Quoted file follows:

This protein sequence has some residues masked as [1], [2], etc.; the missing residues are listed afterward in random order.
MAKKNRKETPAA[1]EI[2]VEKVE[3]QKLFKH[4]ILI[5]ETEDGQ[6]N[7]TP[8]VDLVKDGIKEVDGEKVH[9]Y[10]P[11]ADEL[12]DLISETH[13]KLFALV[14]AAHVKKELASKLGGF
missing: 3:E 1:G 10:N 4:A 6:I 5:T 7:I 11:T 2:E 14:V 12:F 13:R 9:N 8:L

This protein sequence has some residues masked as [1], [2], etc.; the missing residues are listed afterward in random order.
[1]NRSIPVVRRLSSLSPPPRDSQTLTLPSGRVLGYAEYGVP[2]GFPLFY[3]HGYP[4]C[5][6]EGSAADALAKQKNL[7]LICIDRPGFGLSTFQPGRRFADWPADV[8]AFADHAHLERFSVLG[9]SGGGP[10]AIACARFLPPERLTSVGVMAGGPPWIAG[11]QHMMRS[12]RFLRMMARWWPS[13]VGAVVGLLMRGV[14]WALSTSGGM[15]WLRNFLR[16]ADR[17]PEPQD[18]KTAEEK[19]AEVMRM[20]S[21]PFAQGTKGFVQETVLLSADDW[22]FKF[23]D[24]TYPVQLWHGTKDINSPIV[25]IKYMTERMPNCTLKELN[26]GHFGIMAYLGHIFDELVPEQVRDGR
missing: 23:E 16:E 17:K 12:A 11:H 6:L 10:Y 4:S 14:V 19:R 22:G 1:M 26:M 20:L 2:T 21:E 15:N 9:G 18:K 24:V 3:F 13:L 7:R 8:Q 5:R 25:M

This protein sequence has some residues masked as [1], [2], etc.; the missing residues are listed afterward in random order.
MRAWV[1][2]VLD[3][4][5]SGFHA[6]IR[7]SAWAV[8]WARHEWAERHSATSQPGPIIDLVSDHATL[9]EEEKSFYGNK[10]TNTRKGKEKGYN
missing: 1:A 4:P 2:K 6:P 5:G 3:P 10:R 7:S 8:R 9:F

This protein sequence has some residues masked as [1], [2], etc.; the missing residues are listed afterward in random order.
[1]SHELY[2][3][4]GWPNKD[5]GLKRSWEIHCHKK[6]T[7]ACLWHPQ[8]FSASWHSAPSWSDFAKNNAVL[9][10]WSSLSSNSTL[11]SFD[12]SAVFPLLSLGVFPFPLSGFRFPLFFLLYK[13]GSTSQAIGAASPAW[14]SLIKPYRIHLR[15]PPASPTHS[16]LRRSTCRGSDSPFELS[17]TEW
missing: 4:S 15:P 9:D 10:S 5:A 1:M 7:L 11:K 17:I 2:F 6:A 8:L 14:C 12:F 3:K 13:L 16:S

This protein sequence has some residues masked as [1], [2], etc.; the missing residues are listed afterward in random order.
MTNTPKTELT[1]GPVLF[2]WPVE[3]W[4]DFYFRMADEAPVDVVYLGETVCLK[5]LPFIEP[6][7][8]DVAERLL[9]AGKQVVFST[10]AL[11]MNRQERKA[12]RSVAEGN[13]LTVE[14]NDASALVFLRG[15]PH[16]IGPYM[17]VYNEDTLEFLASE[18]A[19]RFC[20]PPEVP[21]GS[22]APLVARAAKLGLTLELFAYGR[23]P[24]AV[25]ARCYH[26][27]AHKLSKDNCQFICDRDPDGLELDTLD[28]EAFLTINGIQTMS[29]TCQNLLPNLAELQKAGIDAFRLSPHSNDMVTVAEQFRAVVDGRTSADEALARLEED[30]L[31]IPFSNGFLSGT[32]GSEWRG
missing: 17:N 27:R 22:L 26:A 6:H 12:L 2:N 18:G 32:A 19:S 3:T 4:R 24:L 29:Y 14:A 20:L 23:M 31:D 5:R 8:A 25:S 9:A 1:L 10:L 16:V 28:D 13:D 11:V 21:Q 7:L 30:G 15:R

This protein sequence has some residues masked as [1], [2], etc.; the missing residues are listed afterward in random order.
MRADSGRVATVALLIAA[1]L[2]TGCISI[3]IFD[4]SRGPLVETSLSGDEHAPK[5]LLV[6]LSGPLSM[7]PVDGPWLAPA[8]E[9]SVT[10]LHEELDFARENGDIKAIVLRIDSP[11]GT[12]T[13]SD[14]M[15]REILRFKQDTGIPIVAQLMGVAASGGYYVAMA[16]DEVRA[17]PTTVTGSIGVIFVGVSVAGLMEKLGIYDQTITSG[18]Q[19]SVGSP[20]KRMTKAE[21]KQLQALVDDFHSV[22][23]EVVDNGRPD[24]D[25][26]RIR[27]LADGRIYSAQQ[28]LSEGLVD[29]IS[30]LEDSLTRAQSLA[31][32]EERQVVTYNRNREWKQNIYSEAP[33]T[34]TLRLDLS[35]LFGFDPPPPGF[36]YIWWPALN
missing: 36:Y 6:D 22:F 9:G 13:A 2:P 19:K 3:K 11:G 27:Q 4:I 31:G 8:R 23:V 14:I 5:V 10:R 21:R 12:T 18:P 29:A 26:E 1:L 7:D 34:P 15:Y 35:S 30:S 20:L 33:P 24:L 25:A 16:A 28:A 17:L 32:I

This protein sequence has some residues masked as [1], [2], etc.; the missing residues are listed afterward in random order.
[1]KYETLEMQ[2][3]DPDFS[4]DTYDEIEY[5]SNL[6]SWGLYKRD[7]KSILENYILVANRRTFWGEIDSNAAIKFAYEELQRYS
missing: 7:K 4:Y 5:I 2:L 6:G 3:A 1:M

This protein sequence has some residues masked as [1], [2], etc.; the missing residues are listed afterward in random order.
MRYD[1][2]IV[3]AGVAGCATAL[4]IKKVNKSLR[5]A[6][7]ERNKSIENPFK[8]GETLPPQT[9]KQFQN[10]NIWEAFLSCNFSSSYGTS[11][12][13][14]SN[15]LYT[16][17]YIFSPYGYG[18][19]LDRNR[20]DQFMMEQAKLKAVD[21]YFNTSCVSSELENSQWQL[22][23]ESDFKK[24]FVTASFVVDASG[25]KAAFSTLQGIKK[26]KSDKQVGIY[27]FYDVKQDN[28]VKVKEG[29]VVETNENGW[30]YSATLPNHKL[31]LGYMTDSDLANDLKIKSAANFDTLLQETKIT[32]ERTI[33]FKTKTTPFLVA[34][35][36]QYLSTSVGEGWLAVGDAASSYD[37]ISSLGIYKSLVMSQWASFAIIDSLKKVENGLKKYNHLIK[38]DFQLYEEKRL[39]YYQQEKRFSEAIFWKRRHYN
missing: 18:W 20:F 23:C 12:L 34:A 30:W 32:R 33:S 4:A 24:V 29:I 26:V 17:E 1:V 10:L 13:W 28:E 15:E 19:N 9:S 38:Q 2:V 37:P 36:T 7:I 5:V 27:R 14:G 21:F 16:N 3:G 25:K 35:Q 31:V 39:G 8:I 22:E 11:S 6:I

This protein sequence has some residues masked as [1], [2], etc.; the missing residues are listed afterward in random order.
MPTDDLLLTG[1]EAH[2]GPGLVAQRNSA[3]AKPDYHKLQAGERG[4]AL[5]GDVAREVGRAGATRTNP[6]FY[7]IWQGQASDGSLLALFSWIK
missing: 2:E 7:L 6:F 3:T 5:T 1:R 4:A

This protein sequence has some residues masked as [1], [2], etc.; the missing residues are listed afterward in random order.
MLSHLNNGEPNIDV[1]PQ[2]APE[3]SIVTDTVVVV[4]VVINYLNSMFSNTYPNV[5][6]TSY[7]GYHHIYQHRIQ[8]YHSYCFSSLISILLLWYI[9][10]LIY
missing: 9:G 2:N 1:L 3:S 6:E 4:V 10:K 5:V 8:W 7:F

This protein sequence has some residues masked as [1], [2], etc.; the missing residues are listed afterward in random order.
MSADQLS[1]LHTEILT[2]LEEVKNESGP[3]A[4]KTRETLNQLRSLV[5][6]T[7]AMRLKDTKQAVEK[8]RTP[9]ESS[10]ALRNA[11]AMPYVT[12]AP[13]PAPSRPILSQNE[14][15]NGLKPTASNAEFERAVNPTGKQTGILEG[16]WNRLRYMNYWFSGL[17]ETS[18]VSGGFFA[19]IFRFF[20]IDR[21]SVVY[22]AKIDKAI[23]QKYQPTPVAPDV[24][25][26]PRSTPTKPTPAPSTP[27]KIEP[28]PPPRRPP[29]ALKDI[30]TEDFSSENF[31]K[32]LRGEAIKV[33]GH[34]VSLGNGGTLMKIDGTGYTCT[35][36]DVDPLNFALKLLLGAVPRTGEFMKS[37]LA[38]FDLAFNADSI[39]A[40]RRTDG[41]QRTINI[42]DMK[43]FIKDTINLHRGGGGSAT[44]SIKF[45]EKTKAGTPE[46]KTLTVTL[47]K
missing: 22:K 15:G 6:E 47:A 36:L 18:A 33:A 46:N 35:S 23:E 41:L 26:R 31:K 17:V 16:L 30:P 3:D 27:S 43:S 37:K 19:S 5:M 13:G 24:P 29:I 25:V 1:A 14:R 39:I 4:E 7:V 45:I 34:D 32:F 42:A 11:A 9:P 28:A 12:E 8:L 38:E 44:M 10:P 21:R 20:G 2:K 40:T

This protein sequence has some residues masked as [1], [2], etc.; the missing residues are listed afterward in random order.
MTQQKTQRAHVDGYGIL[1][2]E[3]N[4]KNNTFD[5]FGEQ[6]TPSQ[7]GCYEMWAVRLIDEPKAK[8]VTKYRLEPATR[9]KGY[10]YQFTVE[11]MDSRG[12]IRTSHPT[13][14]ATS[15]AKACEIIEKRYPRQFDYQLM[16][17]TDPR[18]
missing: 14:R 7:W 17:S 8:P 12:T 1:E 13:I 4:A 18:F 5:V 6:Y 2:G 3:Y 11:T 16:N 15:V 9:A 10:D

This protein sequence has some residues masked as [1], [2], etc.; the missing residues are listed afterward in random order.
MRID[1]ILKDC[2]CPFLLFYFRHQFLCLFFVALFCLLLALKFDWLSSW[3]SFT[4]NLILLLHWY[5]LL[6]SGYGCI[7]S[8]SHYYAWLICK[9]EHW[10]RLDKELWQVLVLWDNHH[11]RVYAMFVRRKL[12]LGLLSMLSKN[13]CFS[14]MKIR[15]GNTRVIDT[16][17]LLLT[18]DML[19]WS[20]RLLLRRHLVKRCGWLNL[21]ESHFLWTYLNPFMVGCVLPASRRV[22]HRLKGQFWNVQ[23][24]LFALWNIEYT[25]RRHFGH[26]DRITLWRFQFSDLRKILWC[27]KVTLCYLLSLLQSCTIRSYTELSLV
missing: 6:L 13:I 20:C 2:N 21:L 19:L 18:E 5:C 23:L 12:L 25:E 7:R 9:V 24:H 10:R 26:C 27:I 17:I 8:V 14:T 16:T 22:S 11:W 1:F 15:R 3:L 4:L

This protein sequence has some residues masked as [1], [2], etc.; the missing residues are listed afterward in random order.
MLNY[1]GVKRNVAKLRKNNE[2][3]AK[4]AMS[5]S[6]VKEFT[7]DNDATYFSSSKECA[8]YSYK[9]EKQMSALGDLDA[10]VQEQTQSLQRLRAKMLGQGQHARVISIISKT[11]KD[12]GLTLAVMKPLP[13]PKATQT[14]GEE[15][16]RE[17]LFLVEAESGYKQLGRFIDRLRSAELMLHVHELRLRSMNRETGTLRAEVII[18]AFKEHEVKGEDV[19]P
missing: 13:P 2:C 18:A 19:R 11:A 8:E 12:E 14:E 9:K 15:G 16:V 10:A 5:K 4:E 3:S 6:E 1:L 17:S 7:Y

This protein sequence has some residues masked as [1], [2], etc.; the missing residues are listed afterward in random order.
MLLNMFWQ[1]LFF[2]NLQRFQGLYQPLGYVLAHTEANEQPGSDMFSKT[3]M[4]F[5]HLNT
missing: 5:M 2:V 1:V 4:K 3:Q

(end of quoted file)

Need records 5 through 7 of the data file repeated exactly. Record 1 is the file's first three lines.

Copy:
This protein sequence has some residues masked as [1], [2], etc.; the missing residues are listed afterward in random order.
MTNTPKTELT[1]GPVLF[2]WPVE[3]W[4]DFYFRMADEAPVDVVYLGETVCLK[5]LPFIEP[6][7][8]DVAERLL[9]AGKQVVFST[10]AL[11]MNRQERKA[12]RSVAEGN[13]LTVE[14]NDASALVFLRG[15]PH[16]IGPYM[17]VYNEDTLEFLASE[18]A[19]RFC[20]PPEVP[21]GS[22]APLVARAAKLGLTLELFAYGR[23]P[24]AV[25]ARCYH[26][27]AHKLSKDNCQFICDRDPDGLELDTLD[28]EAFLTINGIQTMS[29]TCQNLLPNLAELQKAGIDAFRLSPHSNDMVTVAEQFRAVVDGRTSADEALARLEED[30]L[31]IPFSNGFLSGT[32]GSEWRG
missing: 17:N 27:R 22:L 26:A 6:H 12:L 2:N 18:G 32:A 19:S 3:T 4:R 24:L 29:Y 14:A 20:L 23:M 31:D 5:R 8:A 25:S 9:A 1:L 10:L 16:V 28:D 13:D 11:V 21:Q 7:L 30:G 15:R

This protein sequence has some residues masked as [1], [2], etc.; the missing residues are listed afterward in random order.
MRADSGRVATVALLIAA[1]L[2]TGCISI[3]IFD[4]SRGPLVETSLSGDEHAPK[5]LLV[6]LSGPLSM[7]PVDGPWLAPA[8]E[9]SVT[10]LHEELDFARENGDIKAIVLRIDSP[11]GT[12]T[13]SD[14]M[15]REILRFKQDTGIPIVAQLMGVAASGGYYVAMA[16]DEVRA[17]PTTVTGSIGVIFVGVSVAGLMEKLGIYDQTITSG[18]Q[19]SVGSP[20]KRMTKAE[21]KQLQALVDDFHSV[22][23]EVVDNGRPD[24]D[25][26]RIR[27]LADGRIYSAQQ[28]LSEGLVD[29]IS[30]LEDSLTRAQSLA[31][32]EERQVVTYNRNREWKQNIYSEAP[33]T[34]TLRLDLS[35]LFGFDPPPPGF[36]YIWWPALN
missing: 36:Y 6:D 22:F 9:G 13:A 2:P 19:K 3:K 11:G 27:Q 4:I 31:G 8:R 23:V 14:I 5:V 10:R 21:R 12:T 18:P 29:A 26:E 1:L 7:D 34:P 15:Y 35:S 30:S 20:L 33:P 24:L 25:A 16:A 28:A 17:L 32:I

This protein sequence has some residues masked as [1], [2], etc.; the missing residues are listed afterward in random order.
[1]KYETLEMQ[2][3]DPDFS[4]DTYDEIEY[5]SNL[6]SWGLYKRD[7]KSILENYILVANRRTFWGEIDSNAAIKFAYEELQRYS
missing: 7:K 4:Y 5:I 2:L 6:G 3:A 1:M